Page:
With the addition of dough sales, their 2023 budget pencils out, now without the need for sponsorship, and with a crucial new line item. The Pastry Project recruits its cohort from many nonprofit organizations, including the Elizabeth Gregory Home (for at-risk and houseless women) and the Ingersoll Gender Center, which provide some of the supports that students need outside of the kitchen, but not all of them. “We had a student that was having trouble getting to class because they needed new tires for their car,” explains Kim. When a recent graduate looked to move into her first apartment from the Elizabeth Gregory Home, she says, “We would have wanted to give her some support around that.” This year, they set aside money into a fund for exactly this type of issue, something they see as a necessity for working with the people they do.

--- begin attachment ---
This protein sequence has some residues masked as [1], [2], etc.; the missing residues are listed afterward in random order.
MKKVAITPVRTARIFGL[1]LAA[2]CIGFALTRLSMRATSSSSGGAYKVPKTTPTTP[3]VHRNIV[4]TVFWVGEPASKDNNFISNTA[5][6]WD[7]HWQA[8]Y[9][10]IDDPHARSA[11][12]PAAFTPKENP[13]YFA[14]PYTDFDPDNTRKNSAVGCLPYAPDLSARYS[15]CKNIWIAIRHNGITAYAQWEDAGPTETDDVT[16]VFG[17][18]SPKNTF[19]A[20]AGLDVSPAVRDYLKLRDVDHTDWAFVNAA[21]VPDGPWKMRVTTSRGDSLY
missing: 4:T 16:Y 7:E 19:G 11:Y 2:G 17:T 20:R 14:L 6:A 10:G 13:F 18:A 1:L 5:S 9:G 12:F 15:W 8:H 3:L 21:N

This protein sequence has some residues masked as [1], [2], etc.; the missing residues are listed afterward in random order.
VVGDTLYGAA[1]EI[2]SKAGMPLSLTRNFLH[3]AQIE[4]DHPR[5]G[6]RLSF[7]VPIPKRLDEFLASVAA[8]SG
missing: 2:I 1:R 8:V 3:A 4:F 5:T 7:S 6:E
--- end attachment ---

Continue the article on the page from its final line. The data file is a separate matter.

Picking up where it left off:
It all feeds into two underlying points that The Pastry Project subtly makes: that everybody loves cookies, and that social impact can be sustainable. Their upcoming collaboration reflects both: they worked with Portland-based nut butter company Ground Up, which runs a similar training program, to develop a vegan, gluten-free cookie dough—inspired by requests from PCC customers.

Sample The Pastry Project

  • Learn more about The Pastry Project and sample their cookies from 3 p.m. to 7 p.m.
    March 16 at the Issaquah PCC,
    March 17 at the West Seattle PCC,
    March 23 at the Redmond PCC,
    March 30 at the Edmonds PCC
    and March 31 at the Ballard PCC.
     
  • Find cookie dough from The Pastry Project in the freezer case at Ballard, Bellevue, Bothell, Columbia City, Downtown, Edmonds, Fremont, Greenlake Aurora, Greenlake Village, Issaquah, Kirkland and Redmond PCC stores. They can be ordered on request at other stores.
  • For more information on The Pastry Project and its Goody Box or Pastry Kit subscriptions see, thepastryproject.co.

Naomi Tomky (naomitomky.com), author of “The Pacific Northwest Seafood Cookbook,” writes about food and travel.